Taking back the reputation of fava beans

Posted by Jamie Oberdick on 04/03, 2014 at 07:44 AM

Taking back the reputation of fava beans

Dry fava beans ready for planting.

There is no doubt that Anthony Hopkins is one of the finest actors of all time. In fact, he is so good, he actually managed to ruin the reputation of one tasty vegetable—fava beans.

Even if you haven’t seen his role as the cannibalistic serial killer Hannibal Lector in the film The Silence of the Lambs, unless you live under a rock you’ve probably heard Hopkins’ character’s infamous quote about one of his devious meals, and how he accompanied it with fava beans and a nice Chianti. To this day, I’ve noticed that whenever you mention fava beans, that scene is mentioned.  However, fava beans are not a horror, they are a tasty vegetable that has a long history as a food, going all the way back to the Romans and Ancient Greeks.

As a garden plant, fava beans are a fantastic addition. They are sort of a “multi-threat” plant. First off, they are great for your soil, as they set nitrogen into the ground (as long as you pull them before they flower so they can be used as green manure if you plant a second crop) and help to break up tough dirt. They produce attractive flowers that have a unique look.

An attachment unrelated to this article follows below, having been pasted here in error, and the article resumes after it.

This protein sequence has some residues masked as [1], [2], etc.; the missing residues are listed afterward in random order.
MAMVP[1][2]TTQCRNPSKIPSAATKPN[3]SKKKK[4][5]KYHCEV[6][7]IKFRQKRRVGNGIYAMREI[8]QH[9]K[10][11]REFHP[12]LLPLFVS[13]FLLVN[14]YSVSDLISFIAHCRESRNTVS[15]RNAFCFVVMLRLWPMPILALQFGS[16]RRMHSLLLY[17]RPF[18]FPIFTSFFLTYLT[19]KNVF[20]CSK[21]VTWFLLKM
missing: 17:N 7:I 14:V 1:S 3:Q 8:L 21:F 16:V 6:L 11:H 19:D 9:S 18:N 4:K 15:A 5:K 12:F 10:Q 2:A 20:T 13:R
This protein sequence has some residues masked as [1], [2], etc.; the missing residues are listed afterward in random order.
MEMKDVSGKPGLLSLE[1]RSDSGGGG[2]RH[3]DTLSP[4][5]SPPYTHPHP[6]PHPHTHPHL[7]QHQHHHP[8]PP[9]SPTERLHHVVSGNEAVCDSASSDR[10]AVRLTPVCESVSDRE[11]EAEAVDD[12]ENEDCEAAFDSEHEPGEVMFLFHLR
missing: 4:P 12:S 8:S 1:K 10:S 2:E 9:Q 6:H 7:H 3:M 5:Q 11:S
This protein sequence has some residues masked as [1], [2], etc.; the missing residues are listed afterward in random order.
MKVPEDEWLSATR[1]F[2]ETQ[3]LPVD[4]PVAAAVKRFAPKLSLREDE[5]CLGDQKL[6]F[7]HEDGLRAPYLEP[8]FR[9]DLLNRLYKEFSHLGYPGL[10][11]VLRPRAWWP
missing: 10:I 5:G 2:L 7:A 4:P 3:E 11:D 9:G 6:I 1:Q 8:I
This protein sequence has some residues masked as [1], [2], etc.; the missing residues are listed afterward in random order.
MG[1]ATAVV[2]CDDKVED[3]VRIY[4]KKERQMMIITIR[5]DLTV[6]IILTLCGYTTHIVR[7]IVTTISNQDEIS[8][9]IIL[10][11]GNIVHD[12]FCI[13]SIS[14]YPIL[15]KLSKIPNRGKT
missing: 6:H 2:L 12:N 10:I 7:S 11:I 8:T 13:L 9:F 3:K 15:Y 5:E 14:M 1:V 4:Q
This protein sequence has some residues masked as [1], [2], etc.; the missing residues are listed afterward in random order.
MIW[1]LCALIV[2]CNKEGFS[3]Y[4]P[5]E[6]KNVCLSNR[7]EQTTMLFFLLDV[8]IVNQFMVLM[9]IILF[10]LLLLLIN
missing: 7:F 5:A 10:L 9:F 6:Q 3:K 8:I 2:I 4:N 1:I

Of course, there’s the food angle. While fava beans are known as a bean dish, their leaves are also quite tasty as a salad or cooked green. It’s basically two plants in one garden space.

If you don’t garden, fava beans do show up at area farmers markets. Look for them in late April and May.

Since they are a fairly rare vegetable, many are not sure how to cook them. They do require some extra work to process but their delicious, sweet flavor makes it well worth the effort. Here’s a simple recipe that allows the fava bean’s sweetness to stand out—sauteed fava beans with garlic and lemon:


- 2 pounds or so of fava beans in their pods (around 2 cups of beans, shelled)
- Salt for boiling water
- Bowl of iced water
- 1 tablespoon butter
- 1 teaspoon olive oil
- 2-3 cloves garlic, minced
- Half medium onion, diced
- Half lemon
- Salt and pepper to taste



- Bring salted water to boil.
- Remove beans from pods (tip: use a paring knife, running the knife edge along the pod seam for easier pod opening).
- Boil fava beans for 3 minutes
- Add ice to water in bowl, plunge beans in iced water to halt cooking.
- Melt butter and heat oil, combined, in skillet.
- Add onions and garlic, saute for 2 minutes.
- Add beans, saute for 5-7 minutes or until done to your liking.
- Juice lemon over beans.
- Salt and pepper to taste, stir and serve. Goes well as a side to most main dishes.

{name} Author: Jamie Oberdick

Bio: Editor, Local Food Journey | Passionate about supporting local food in Central PA


Commenting is not available in this section entry.